St Maarten April 3, 2008 Position: 18:01.160N 63:02.589W

Bill and Judy Stellin
Thu 3 Apr 2008 22:23
We are on the "hard" right now, don't worry that doesn't mean aground.  We are in a boat yard having the hull waxed and the bottom painted.  St Maarten (Dutch) side in the main town of Philipsburg is very affordable, compared with St Martin (French) side which is inside Simpson Bay and caters to mega yachts and is priced in euros.
This yard is about as dirty as one could get.  There are no paved surfaces anywhere and with the wind blowing between 25-30 kts gusting to 40kts, dirt and sand are in clouds swirling around and into every crevice on the boat.  That is until it started to rain and so now everything is a sea of mud. Despite the conditions, the boat looks great after a waxing and we shouldn't look like a sod farm on the bottom with our new Micron 66 paint.  This stuff better work.  It is $235  per gallon and we used two gallons.
We are not here because it is cheap, we didn't know the price until we talked to others after we arrived.  We are here because it is close to where the cruise ships dock and we will be meeting our daughter Kim, son-in-law Guy and their two boys, Ben and Jon on April 9.
We had to leave St Barts due to the weather.  It has been blowing 25-30kts for weeks and the anchorage was so jumpy, rolly and generally miserable we couldn't take it for more than the six days we were there.The anchor has never failed us no matter what the conditions are which is great comfort.  We are choosy where we anchor and make sure we are well fastened to the bottom.  I dive on the anchor each time to make sure it is set.
I'd have to say the weather has been atrocious ever since half way across the Atlantic.  It rains almost every day, the wind blows so hard it is almost impossible to ever go to any destination to the east of where ever we are.  Even going north is hard due to the wind being out of the NE a good bit of the time.
This present weather system is just one of a string of intense low and high pressure fronts that come through every week and never end.  We have yet to see with our own eyes any bay, beach or idyllic scene as shown in the glossy magazines and brochures.  All we see is turbid water due to it being churned up all time from big waves and a sea scape that is covered with white foam from the size of the breakers.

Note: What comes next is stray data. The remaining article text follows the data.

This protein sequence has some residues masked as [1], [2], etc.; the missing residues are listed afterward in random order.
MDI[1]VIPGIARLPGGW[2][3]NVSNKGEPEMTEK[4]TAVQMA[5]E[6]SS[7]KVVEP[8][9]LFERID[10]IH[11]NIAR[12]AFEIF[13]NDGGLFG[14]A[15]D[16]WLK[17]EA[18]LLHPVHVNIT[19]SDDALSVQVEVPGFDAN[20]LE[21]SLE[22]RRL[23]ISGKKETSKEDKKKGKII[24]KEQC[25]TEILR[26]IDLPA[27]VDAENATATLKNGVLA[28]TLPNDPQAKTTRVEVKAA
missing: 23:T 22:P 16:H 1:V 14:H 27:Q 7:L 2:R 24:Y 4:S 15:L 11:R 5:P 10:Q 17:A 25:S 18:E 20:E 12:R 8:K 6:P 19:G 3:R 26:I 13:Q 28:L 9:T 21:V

We do occasionally get a break but it is so brief we hardly remember them.
St Maaten/St Martin has a big lagoon which is a favorite anchorage because it is completely land locked.  There is a canal into the lagoon from the south and another one from the north.  Each is crossed by an opening bridge.  Because of the high winds this week, the bridges have been closed since Tuesday, (it is now Thur).  Every boat has been trapped inside and only God knows when they will be able to escape. 
I remember people (mostly those that don't know what they are talking about), telling us that we shouldn't go to the Med because either the wind doesn't blow, or it blow 100 MPH and the water is dirty.
Frankly the sailing here is much harder because the wind never stops blowing and never changes direction,plus the water is often stirred up and cloudy.  At least there would be long weather windows in the Med. that would allow passages in any direction.  Here the window is minutes long and sailing comfort really just depends on much of a beating you can stand.  Wave heights have consistently been no less than 7 feet and right now approaching 20 feet.  These are potential gear buster conditions on almost every passage.  It takes a strong boat and sails to withstand the beating they take.